Are Paralegals Respected in the Workplace?

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Psych in Fallbrook, California

64 months ago

I'm writing a psychology paper on paralegals and would like to hear from those of you whom have worked in the field.

1. Do you feel that your role as a paralegal is subservient?

2. Do you feel respected by your lawyer peers?

3. Do you feel your role is secretarial?

4. Are you ever yelled at by lawyers?

5. How long have you been working as a paralegal?

6. Are you male or female?

7. What would you like to change about your role as a paralegal?

Thank you very much.

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FLFamLawParalegal in Tampa, Florida

64 months ago

1. Do you feel that your role as a paralegal is subservient? Yes.

2. Do you feel respected by your lawyer peers? Actually, yes, most of the time.

3. Do you feel your role is secretarial? My role is to assist the attorney I work for in whatever manner they need. That is my job. Sometimes, that involves secretarial work, and I have no problem with that. Whatever gets the job done.

4. Are you ever yelled at by lawyers? I have been spoken to sharply, harshly, abruptly, and at times condescendingly. I would not use the word "yell."

5. How long have you been working as a paralegal? 5-6 years.

6. Are you male or female? Female.

7. What would you like to change about your role as a paralegal? I would like to receive more credit for my work. More appreciation at times would be nice. And I would like to experience less stress. I'm pretty sure the stress is aging me.

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Paralegal in Dallas, Texas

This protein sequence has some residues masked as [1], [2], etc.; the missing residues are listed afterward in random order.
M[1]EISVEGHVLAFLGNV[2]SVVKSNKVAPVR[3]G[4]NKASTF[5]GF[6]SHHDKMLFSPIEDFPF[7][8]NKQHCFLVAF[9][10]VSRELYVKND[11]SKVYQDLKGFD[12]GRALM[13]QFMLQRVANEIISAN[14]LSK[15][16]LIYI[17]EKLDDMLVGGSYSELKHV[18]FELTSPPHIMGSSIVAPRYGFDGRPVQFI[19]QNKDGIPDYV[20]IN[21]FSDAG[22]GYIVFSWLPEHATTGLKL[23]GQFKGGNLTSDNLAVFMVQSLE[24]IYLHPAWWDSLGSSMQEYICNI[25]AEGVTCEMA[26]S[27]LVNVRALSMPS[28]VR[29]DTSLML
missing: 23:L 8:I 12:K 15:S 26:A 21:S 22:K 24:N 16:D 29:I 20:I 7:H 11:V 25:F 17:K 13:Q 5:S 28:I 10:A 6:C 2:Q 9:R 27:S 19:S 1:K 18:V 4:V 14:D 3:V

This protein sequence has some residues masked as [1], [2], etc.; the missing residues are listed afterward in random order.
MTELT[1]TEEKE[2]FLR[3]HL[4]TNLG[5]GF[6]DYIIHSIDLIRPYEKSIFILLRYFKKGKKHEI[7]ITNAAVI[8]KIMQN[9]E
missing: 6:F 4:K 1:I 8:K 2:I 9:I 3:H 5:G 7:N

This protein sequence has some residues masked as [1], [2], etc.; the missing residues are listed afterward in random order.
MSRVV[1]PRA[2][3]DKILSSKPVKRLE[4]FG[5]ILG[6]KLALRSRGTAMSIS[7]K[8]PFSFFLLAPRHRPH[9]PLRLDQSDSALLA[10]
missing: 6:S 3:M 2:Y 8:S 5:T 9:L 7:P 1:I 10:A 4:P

64 months ago

1. Do you feel that your role as a paralegal is subservient? Yes

2. Do you feel respected by your lawyer peers? Lawyers are not our peers. Lawyers have no respect for paralegals.

3. Do you feel your role is secretarial? Sometimes.

4. Are you ever yelled at by lawyers? Yes

5. How long have you been working as a paralegal? 12 years

6. Are you male or female? Female

7. What would you like to change about your role as a paralegal? I wish there was a career ladder, but there's not. You are either a paralegal or you're not.

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FLFamLawParalegal in Tampa, Florida

64 months ago

I misunderstood the term "lawyer peers." I guess I just thought the person who posted the survey was referring to the "human totem pole," not the "legal totem pole." The response of the other two persons who posted replies to the survey question caused me to look up the definition of the word "peer." One that is of equal standing with another; equal; especially: one belonging to the same societal group especially based on age, grade or status.

So, to clarify, my understanding of the question was, do I feel respected by the lawyers I work with and for - and the answer remains, yes, most of the time. Not always, of course. Sometimes the attorney(s) I work with can be very oblivious to common courtesies. In all honesty, though, if I were the main person responsible for the cases we work on, if it were my head that was number one on the chopping block if the case went awry - I don't know what that would do to me. I might be even less polite than they are!

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FLFamLawParalegal in Tampa, Florida